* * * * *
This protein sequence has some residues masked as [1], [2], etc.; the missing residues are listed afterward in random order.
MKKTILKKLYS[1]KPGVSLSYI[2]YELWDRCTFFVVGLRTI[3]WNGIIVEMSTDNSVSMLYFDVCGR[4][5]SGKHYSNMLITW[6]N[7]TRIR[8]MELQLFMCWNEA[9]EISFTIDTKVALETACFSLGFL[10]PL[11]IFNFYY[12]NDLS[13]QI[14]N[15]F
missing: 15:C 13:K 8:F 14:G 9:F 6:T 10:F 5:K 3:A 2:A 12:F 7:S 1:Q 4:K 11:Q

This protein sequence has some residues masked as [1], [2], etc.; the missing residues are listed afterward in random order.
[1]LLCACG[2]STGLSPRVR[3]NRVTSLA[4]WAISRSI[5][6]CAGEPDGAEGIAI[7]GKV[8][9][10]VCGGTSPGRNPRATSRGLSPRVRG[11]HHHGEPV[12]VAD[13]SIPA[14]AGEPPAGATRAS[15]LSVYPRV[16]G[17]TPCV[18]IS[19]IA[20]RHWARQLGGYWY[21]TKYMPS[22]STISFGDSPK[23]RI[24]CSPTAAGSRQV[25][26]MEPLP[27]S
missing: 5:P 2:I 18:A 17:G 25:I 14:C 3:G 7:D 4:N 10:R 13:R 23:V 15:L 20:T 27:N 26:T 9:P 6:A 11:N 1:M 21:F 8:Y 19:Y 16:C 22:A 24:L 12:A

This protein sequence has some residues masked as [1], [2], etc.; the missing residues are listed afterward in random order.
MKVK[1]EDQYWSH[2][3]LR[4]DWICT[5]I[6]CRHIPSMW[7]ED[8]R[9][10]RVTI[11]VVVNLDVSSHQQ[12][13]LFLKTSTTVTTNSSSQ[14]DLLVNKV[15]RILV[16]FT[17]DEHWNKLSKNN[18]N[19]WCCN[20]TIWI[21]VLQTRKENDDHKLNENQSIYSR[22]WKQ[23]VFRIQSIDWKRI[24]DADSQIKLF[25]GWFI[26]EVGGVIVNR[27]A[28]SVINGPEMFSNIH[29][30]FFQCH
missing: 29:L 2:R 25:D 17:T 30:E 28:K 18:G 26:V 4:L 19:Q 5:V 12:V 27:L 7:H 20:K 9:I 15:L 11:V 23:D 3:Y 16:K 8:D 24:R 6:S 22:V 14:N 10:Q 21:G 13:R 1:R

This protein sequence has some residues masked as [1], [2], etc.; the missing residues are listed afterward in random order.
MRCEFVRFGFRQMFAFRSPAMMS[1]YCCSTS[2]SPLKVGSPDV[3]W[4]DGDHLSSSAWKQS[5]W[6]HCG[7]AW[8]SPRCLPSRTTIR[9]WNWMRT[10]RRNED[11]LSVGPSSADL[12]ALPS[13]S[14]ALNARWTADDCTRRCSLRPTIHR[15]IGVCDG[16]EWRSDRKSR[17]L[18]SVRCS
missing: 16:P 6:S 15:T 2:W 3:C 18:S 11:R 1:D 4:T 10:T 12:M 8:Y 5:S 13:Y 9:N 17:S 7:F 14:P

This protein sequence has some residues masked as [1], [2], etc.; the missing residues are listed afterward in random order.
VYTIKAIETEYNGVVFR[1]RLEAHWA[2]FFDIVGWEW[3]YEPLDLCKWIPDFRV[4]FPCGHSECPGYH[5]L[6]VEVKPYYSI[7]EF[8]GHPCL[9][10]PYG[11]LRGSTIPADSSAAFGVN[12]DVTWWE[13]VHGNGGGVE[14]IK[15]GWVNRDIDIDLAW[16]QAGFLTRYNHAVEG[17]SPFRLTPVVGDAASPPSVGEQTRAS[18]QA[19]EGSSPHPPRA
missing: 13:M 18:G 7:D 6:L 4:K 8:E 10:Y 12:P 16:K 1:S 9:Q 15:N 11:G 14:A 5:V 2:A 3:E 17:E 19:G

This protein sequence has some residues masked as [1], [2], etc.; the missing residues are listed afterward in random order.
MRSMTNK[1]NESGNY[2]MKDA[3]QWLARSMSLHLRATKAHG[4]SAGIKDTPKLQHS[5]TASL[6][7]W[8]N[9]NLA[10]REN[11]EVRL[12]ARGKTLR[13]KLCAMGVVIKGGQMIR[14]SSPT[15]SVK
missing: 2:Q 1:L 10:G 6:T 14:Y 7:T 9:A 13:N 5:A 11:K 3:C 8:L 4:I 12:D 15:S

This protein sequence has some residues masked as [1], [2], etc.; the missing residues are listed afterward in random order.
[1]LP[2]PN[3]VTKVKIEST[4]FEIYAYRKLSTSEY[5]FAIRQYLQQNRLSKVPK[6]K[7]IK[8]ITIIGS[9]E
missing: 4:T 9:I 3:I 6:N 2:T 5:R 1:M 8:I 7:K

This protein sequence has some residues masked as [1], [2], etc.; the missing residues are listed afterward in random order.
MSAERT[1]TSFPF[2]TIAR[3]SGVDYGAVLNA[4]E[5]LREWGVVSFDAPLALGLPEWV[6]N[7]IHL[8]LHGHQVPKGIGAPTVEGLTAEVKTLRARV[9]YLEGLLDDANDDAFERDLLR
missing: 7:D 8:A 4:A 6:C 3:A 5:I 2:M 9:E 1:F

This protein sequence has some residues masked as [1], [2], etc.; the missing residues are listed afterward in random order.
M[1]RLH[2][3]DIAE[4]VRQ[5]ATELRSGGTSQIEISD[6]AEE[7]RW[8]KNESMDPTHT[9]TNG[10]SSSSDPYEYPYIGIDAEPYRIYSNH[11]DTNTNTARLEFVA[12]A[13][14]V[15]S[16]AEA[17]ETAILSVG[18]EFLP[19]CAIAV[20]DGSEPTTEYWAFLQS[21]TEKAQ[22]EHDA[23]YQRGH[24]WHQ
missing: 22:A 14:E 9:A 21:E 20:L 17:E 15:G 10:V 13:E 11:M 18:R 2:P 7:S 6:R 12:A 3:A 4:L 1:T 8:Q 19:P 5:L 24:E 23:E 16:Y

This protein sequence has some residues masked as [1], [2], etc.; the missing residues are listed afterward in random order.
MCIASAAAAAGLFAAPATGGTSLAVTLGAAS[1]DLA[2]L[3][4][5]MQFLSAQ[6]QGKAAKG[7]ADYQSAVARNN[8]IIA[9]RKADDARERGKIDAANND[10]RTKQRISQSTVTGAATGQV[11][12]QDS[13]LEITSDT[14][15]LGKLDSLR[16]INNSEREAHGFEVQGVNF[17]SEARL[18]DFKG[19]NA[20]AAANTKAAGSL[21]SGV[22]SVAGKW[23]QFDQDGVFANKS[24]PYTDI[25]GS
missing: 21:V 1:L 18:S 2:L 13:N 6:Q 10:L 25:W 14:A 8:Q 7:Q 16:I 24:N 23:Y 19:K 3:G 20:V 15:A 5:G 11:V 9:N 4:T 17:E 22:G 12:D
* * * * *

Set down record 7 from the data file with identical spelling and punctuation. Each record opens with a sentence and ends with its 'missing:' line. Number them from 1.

This protein sequence has some residues masked as [1], [2], etc.; the missing residues are listed afterward in random order.
[1]LP[2]PN[3]VTKVKIEST[4]FEIYAYRKLSTSEY[5]FAIRQYLQQNRLSKVPK[6]K[7]IK[8]ITIIGS[9]E
missing: 4:T 9:I 3:I 6:N 2:T 5:R 1:M 8:I 7:K